On the same weekend we collected books, we visited DC for a family event. As my parents and I walked along Embassy Row, they told me about one of their first “dates,” a trip to the capital together. We talked about the tenor there now and our new president. I told them about marching, just the week before, in a sea of pink hats and placards. It was my first experience at a political protest. “You haven’t had to fight,” my mother remarked. In her country, people are always in the streets. On this day, Dupont Circle was quiet. Bright flags fluttered against a blue sky. We were enjoying a respite, temporarily unplugged from the world, as a travel ban was implemented.
Upon our return to Baltimore, we turned on the television and watched the coverage of events, of protests at airports across the U.S. My heart aches for the children, and for the elderly. For the parents caught between them, caught between places. For dreams deferred and denied. For the peril many will face.
I think back to travel abroad with my mother as a child, my brother and I getting in one line to go through customs, my mother in another. Never did we fear we wouldn’t be reunited on the other side of the swinging doors with my father who waited for us.
I think of my grandmother, anticipating our summer visits, and to the enriching experience of reaching across different cultures and languages to learn from each other year after year. I think of my parents’ circle of friends, the many places and customs they represent and embrace.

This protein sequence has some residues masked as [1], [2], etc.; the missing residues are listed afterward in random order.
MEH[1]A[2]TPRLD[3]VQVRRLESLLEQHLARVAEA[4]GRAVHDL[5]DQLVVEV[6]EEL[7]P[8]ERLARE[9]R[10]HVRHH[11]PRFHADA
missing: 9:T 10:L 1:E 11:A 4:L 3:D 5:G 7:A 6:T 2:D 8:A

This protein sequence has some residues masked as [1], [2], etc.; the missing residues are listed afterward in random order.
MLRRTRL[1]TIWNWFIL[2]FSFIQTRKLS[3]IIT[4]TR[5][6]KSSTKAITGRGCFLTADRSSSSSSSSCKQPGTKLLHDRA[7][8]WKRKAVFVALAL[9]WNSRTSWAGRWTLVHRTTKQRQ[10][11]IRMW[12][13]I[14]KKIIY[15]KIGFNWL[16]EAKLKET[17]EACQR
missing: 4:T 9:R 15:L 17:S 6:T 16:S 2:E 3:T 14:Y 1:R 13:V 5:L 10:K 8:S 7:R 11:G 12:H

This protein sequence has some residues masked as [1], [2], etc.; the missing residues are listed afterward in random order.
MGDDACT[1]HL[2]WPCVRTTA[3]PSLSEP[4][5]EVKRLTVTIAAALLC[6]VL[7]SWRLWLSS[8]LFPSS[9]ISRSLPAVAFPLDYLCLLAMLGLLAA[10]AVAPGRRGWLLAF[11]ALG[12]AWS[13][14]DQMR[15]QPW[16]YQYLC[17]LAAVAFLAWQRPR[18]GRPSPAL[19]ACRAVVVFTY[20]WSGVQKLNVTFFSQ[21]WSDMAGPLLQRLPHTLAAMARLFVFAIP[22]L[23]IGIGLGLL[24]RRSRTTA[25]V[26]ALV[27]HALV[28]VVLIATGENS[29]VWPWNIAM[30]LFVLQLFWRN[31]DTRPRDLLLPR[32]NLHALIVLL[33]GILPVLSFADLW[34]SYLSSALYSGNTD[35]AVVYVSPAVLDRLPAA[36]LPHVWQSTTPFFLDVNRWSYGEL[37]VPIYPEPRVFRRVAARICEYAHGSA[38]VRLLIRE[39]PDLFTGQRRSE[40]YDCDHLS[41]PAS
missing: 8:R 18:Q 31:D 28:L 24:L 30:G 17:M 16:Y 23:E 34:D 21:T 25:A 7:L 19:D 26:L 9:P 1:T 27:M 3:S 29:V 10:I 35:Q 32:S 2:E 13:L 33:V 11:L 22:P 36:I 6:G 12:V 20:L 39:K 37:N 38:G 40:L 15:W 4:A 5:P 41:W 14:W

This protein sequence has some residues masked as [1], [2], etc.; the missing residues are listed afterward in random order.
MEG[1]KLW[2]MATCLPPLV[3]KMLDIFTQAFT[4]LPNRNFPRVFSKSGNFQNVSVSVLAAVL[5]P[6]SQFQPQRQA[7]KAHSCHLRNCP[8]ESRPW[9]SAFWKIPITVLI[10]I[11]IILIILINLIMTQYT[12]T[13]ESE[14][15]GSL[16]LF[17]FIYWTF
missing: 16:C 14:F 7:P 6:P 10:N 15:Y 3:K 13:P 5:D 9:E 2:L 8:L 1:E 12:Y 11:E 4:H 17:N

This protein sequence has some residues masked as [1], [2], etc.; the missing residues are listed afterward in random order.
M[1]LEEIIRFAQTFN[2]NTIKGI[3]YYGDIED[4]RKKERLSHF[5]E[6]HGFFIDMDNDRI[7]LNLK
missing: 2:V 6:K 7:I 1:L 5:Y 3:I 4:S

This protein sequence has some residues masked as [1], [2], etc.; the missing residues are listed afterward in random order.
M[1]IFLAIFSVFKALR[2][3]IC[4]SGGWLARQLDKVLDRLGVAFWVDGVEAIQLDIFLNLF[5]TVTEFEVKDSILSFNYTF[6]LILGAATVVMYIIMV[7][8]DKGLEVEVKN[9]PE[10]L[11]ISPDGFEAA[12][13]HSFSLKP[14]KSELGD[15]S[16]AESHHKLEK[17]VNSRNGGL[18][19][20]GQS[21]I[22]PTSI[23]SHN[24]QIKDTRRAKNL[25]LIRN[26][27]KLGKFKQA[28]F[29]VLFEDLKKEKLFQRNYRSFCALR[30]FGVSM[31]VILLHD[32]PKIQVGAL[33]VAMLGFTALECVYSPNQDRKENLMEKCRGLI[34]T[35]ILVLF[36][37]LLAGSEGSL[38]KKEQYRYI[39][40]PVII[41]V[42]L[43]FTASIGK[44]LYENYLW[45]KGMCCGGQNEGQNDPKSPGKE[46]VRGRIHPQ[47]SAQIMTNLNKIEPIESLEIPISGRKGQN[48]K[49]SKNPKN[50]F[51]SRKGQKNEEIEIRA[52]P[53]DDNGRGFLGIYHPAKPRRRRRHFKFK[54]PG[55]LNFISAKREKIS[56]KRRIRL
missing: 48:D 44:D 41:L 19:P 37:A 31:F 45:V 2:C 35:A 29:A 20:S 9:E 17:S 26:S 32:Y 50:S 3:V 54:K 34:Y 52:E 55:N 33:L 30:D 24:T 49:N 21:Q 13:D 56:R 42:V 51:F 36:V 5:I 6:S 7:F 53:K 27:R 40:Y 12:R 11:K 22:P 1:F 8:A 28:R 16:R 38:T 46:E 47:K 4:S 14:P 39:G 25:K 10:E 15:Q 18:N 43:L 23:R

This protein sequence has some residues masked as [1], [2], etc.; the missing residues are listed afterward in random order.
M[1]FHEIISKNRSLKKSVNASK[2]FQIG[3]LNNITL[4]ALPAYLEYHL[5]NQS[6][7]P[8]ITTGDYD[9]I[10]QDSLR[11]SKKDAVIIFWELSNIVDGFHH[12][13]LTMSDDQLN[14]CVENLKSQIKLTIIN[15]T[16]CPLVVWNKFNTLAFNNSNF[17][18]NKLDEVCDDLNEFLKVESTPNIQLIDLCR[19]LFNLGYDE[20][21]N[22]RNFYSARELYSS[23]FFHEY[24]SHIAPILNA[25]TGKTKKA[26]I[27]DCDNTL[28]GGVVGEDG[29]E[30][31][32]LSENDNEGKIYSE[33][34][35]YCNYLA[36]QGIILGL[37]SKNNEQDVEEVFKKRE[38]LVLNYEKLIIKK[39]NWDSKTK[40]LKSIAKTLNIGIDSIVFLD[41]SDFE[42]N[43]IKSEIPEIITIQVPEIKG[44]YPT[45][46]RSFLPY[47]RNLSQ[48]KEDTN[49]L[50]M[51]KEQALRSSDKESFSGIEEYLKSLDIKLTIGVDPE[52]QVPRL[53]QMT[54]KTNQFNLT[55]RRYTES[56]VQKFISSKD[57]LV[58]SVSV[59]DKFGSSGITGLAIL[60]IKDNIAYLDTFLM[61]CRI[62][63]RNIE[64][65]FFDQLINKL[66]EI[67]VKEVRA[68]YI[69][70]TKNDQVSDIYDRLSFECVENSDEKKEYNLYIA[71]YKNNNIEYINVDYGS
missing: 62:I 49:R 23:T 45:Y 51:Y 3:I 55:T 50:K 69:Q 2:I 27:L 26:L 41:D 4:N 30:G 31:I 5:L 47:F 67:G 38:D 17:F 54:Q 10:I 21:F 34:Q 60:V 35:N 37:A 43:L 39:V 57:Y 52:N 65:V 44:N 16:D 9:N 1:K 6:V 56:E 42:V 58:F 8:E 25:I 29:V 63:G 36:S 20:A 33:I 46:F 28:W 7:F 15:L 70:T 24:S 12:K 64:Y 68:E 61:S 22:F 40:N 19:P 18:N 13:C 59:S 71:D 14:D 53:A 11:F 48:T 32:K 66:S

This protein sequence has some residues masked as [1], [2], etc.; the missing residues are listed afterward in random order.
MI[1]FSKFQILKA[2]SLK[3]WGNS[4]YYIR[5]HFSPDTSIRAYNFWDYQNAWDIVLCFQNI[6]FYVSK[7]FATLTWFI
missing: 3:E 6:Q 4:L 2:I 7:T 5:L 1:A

I think to my mother, an only child, making frequent trips as my grandmother’s health failed, constantly worrying about getting there enough, or in time, but not having to worry about if she could even go, or return.
We paced as we watched the news of the travel ban. I felt a little as if, as marchers, we had poked the hornet’s nest and the world was feeling the stings. This action seemed to me to be particularly aggressive and fundamentally un-American. But my mother, as angry as she was, was also energized. “I’m proud of the Americans,” she declared. “They’re protesting. They’re fighting.”
The next day, as we selected things for her to take to the families at the refugee center, we reminisced. “I could never beat your daughter at this game,” she said, thumbing through the worn cards of Memory. “Why did I buy so many stuffed animals?” I asked, putting them in a bag for the kids at the center. “We must have read this hundreds of times,” we laughed at a particular favorite fairy tale.
“Are you sure you don’t want to keep these things?” my mother asked. I gestured at the closet, full of toys and books. But also full of good fortune and good memories. That’s what I really would like to give. What I’d like our country to continue to offer and represent. Scrapbooks with a multitude of rich and diverse family stories. Happy endings. Acceptance. Opportunity. Sanctuary. But those are more difficult to bestow than hand-me-down toys. Those things we have to fight for, and will.
“I’m sure,” I said.